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Table of Contents

CLI Reference

get

get commands display a part of your FortiMail unit’s configuration in the form of a list of settings and their values.

Unlike show, get displays all settings, even if they are still in their default state.

For example, you might get the current DNS settings:

FortiMail# get system dns

primary : 172.16.95.19

secondary : 0.0.0.0

private-ip-query : enable

cache : enable

Notice that the command displays the setting for the secondary DNS server, even though it has not been configured, or has been reverted to its default value.

Also unlike show, unless used from within an object or table, get requires that you specify the object or table whose settings you want to display.

For example, at the root prompt, this command would be valid:

FortiMail# get system dns

and this command would not:

FortiMail# get

Depending on whether or not you have specified an object, like show, get may display one of two different outputs: either the configuration that you have just entered but not yet saved, or the configuration as it currently exists on the disk, respectively.

For example, immediately after configuring the secondary DNS server setting but before saving it, get displays two different outputs (differences highlighted in bold):

FortiMail# config system dns

(dns)# set secondary 192.168.1.10

(dns)# get

primary : 172.16.95.19

secondary : 192.168.1.10

private-ip-query : enable

cache : enable

(dns)# get system dns

primary : 172.16.95.19

secondary : 0.0.0.0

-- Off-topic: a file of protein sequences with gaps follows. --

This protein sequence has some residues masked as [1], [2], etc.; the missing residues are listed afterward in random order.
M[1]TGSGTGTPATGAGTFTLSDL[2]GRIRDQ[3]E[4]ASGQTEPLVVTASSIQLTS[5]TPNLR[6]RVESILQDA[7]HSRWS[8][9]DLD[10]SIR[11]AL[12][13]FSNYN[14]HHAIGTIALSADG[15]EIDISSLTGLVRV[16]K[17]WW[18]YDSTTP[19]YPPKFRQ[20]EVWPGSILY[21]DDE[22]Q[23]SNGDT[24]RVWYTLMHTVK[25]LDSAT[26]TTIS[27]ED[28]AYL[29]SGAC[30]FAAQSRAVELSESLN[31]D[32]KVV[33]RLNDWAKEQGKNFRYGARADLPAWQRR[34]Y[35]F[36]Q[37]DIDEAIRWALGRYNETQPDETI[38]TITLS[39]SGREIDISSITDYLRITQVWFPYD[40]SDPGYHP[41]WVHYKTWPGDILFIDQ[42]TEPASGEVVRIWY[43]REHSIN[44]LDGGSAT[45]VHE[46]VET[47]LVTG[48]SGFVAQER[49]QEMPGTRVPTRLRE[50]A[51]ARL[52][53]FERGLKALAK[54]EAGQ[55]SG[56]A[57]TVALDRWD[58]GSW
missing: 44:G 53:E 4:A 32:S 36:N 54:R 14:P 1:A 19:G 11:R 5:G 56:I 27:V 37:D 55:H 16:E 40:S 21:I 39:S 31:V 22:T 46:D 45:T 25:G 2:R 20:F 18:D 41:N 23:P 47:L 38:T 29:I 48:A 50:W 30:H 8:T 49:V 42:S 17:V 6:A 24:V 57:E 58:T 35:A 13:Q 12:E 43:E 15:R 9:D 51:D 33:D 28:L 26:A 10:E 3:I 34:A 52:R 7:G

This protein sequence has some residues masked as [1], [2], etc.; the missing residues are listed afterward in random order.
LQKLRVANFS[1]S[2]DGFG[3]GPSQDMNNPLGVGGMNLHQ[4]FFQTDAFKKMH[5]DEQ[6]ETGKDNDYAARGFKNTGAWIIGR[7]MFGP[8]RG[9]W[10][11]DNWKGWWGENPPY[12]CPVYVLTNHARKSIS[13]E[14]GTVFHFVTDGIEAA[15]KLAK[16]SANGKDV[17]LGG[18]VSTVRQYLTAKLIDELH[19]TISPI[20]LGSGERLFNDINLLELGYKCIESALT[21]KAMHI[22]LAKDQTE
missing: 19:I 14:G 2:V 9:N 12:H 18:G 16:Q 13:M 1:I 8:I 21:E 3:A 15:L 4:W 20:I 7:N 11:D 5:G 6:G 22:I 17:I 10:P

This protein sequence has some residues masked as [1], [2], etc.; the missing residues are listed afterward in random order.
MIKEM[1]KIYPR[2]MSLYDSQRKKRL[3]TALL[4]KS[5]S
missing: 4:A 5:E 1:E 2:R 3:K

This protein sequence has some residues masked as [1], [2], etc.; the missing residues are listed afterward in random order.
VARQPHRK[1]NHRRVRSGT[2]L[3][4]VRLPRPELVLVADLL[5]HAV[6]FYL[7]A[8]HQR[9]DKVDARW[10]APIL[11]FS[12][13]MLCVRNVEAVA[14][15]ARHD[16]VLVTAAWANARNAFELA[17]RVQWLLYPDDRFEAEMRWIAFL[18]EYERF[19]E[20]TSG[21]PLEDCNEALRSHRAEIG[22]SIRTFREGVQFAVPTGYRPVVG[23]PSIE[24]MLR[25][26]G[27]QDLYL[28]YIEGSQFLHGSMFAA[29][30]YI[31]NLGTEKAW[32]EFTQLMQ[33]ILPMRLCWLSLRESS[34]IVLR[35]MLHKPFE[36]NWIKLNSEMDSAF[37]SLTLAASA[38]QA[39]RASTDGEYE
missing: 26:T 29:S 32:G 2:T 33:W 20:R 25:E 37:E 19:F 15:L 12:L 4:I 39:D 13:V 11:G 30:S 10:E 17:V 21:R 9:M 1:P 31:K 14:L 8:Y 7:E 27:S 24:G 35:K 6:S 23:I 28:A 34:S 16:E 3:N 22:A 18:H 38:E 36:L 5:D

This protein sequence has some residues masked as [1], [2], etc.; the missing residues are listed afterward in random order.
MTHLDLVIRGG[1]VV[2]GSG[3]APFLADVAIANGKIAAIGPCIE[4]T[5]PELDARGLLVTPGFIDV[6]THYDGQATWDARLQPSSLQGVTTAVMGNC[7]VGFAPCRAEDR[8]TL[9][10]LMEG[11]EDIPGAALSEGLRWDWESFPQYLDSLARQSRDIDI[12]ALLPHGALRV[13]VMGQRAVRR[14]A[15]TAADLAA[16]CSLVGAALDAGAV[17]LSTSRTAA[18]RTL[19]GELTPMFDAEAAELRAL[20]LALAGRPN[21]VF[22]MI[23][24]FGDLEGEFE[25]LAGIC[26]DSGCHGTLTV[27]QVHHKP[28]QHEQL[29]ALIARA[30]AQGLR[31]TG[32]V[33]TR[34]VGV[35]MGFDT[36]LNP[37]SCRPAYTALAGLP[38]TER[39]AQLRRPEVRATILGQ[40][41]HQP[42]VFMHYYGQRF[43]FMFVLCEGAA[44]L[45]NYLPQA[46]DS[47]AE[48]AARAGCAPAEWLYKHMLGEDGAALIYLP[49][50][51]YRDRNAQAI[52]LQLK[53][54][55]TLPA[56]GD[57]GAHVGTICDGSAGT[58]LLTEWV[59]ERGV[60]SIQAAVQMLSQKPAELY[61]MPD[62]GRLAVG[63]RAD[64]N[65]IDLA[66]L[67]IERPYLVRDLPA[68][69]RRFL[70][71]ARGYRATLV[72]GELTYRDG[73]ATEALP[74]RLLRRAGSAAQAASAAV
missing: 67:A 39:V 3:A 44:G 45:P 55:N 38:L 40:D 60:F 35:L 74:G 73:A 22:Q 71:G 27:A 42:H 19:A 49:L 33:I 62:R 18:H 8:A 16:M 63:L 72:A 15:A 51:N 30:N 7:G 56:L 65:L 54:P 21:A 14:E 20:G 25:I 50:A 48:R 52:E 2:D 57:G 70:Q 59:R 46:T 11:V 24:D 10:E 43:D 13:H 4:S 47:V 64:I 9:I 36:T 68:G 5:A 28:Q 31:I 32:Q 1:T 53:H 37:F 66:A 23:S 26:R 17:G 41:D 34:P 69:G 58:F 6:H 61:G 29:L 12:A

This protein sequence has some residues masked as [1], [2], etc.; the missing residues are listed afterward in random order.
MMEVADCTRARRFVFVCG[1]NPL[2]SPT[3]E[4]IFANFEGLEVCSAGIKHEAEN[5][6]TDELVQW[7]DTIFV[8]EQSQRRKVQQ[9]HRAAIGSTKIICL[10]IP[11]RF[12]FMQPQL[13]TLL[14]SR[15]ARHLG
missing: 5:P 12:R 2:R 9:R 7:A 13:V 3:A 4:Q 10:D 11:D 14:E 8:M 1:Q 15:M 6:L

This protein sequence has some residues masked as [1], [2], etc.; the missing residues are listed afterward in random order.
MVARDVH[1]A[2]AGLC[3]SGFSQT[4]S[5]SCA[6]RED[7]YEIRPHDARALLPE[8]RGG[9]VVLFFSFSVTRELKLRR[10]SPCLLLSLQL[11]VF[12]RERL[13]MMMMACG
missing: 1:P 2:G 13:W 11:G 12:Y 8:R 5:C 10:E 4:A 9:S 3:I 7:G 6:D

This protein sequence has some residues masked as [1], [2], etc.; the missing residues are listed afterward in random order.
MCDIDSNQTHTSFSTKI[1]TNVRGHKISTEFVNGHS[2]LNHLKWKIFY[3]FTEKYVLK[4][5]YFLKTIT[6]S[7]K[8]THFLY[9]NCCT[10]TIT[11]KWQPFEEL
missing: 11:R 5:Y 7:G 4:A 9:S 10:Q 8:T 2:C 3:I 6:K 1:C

private-ip-query : enable

cache : enable

The first output from get indicates the value that you have configured but not yet saved; the second output from get indicates the value that was last saved to disk.

If you were to now enter end, saving your setting to disk, get output for both syntactical forms would again match. However, if you were to enter abort at this point and discard your recently entered secondary DNS setting instead of saving it to disk, the FortiMail unit’s configuration would therefore match the second output, not the first.

If you have entered settings but cannot remember how they differ from the existing configuration, the two different forms of get, with and without the object name, can be a useful way to remind yourself.

Most get commands, such as get system dns, are used to display configured settings. You can find relevant information about such commands in the corresponding config commands in the config chapter.

Other get commands, such as system performance, are used to display system information that is not configurable. This chapter describes this type of get command.

This chapter describes the following commands:

system performance

system status

Although not explicitly shown in this section, for all config commands, there are related get and show & show full-configuration commands which display that part of the configuration. get and show commands use the same syntax as their related config command, unless otherwise mentioned. For syntax examples and descriptions of each configuration object, field, and option, see config.